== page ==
Posted by Sari
I have been following the Hugos with interest for over a decade now, before that I usually just tried to fit the winner to my reading schedule. From the turn of the millenium onwards I have been reading more and more of the nominees, and have made a point attending the Hugo panel in Finncon if at all possible. This year was first time I both nominated and voted in the awards. Very few of my nominations got to the short-list, and even fewer of my first place choices won – quite the opposite: about half of the winners were at or near the bottom of my ballot. This does not, however mean that I think that the awards are broken, or that the result was wrong by any reasonable standards. These are popular awards voted by the membrers of WSFS. As with all the popular awards, the results will never please everyone, people have different standards for voting, and very, very rarely the award goes to something that is edgy or controversial. Them's the breaks.
And despite being in the minority, I loved the process. I had no problem conceptualising the fact that my supporting membership to this year's Worldcon made me a member of WSFS for that year and gave me right to vote, with other members, on Hugo awards. I like the fact that I was voting as a member of a community, adding my voice to the whole. I was plenty huffy about what terrible choices my fellow members made both in the awards and in the nominating stage, but that, too, was part of the fun. I fully reserve the right to rant how these philistines obviously would not know a good book if it bit them, but – as I said – that does not mean that there is something wrong with the process (humanity, maybe, but that is another post entirely).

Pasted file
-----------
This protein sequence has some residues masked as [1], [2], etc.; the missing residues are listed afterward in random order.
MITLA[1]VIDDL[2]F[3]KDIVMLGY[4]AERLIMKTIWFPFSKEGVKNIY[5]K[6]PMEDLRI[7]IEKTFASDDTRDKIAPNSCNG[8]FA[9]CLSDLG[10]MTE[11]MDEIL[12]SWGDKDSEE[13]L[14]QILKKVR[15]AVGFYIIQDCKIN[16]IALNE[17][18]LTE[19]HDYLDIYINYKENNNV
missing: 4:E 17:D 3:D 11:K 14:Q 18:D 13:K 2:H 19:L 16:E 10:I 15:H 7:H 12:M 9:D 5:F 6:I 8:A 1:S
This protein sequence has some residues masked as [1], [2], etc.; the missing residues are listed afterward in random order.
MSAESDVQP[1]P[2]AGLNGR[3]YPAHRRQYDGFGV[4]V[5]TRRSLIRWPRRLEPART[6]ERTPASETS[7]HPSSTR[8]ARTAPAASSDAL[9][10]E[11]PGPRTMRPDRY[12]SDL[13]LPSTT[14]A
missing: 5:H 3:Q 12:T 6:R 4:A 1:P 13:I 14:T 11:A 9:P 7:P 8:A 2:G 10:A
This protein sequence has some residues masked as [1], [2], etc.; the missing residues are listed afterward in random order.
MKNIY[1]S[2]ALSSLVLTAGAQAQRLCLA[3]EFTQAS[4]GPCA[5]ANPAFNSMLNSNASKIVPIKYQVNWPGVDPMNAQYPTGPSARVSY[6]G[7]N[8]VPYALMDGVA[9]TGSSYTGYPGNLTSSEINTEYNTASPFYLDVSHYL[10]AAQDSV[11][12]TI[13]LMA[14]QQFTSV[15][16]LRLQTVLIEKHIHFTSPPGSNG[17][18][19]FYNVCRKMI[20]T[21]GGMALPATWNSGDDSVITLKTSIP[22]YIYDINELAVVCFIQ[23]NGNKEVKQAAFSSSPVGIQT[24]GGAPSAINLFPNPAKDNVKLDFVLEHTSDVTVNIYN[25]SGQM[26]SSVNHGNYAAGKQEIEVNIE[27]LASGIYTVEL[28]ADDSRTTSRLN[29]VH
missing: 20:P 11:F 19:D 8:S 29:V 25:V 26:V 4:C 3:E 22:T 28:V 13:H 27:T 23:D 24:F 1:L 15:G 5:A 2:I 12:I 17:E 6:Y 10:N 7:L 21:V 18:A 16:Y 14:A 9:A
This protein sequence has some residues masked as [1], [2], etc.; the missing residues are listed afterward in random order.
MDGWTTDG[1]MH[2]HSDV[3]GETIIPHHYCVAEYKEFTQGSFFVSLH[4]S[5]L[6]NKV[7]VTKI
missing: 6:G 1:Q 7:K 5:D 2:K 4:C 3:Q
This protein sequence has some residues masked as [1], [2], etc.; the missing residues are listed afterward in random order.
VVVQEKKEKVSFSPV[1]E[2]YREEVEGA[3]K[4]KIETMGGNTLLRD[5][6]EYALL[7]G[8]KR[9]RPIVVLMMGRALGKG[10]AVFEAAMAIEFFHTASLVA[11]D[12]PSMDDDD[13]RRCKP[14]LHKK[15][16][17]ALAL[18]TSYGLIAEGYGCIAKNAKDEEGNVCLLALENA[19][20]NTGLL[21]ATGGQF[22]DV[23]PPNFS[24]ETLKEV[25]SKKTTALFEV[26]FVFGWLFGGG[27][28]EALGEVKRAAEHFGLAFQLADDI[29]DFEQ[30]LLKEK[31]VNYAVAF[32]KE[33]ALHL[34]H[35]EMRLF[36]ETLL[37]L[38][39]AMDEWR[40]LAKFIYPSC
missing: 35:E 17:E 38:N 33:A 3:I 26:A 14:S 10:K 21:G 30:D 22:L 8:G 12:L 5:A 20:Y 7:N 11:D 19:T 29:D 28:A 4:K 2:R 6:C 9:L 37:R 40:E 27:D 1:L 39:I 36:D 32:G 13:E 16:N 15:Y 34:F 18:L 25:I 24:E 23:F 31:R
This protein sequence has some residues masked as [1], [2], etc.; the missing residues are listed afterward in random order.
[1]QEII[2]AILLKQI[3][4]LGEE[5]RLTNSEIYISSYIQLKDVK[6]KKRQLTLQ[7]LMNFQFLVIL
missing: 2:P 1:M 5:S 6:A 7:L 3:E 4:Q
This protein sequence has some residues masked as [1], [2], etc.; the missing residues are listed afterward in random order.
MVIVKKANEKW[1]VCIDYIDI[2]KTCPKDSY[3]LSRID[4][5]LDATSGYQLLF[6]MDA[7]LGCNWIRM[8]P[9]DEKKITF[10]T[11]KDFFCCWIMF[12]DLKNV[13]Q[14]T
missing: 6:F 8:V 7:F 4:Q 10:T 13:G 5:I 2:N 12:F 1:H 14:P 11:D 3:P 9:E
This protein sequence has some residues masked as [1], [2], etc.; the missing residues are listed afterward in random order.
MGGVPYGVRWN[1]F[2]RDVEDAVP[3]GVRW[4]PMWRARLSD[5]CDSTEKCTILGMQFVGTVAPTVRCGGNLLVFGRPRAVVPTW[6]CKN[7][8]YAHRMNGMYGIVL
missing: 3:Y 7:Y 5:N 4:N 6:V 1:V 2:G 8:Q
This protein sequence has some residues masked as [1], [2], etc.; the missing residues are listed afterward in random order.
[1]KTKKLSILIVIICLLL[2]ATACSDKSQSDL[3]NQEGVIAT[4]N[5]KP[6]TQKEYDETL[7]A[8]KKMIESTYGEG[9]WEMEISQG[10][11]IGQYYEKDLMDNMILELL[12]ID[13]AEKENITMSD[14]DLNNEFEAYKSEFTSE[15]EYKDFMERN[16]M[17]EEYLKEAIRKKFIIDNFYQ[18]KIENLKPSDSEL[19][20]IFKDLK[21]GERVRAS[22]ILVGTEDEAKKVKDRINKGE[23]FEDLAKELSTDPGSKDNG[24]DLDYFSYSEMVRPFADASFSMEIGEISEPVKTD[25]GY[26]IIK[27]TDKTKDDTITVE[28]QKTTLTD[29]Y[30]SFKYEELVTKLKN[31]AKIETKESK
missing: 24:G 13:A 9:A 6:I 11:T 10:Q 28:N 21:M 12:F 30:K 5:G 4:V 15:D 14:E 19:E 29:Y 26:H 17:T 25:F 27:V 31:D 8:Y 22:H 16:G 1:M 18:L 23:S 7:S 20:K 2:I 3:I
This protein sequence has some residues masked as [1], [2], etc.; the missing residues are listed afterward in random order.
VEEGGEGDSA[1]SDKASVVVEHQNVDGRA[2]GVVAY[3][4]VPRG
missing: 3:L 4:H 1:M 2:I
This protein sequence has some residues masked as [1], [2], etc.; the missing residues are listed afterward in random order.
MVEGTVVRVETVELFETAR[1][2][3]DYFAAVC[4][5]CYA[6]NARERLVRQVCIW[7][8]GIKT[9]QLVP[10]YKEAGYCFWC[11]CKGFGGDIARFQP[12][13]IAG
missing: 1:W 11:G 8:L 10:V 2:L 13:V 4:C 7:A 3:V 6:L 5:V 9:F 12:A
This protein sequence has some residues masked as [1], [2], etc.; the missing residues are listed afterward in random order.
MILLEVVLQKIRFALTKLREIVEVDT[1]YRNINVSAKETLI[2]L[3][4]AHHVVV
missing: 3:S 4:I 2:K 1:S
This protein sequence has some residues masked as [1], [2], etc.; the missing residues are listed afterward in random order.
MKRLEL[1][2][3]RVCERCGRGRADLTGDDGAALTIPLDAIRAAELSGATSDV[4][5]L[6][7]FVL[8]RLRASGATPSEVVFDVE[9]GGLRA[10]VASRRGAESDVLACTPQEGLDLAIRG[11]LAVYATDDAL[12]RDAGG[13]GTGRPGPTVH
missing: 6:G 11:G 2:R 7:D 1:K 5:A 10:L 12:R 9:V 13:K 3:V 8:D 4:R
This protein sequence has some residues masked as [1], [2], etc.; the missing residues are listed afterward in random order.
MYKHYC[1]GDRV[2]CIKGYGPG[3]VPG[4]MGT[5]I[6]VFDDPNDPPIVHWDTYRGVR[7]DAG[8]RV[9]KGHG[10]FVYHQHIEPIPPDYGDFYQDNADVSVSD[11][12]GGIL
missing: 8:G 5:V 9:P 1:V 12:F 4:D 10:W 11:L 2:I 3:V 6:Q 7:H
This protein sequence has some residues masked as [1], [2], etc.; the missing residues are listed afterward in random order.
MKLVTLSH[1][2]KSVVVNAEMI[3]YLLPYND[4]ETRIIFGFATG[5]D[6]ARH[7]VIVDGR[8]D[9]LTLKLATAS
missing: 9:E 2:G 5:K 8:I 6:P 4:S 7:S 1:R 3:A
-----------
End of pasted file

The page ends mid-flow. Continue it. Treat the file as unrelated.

Everything could be better. It would be good if even more people nominated, voted, and felt the Hugos were for them. It would be nice that people to whom the supporting membership is serious money could be integrated to the process, it would be nice if Hugo voting could encompass a Campbell-like not-a-Hugo for YA, and it would be nice if we had jet packs and flying cars. Maybe unicorns. We are unlikely to get unicorns, but more people have been voting on Hugos during the last years, and there is ongoing discussion – be it sometimes acrimonious - about the directions the awards should be going. It is by large a good thing.
Voting in the Hugos has made me a more informed reader in that I have read quite a lot of stuff I would never have read otherwise. It made me feel as a part of international SF community the way that voting for example in the Locus awards has never done. ”So, how about them Hugos?” has turned out to be a great conversations starter within fandom. The juried awards like Clarke or WFA continue to be better fit to my reading taste, but I will want to be part of the Hugos for years to come. Because Hugos are fun!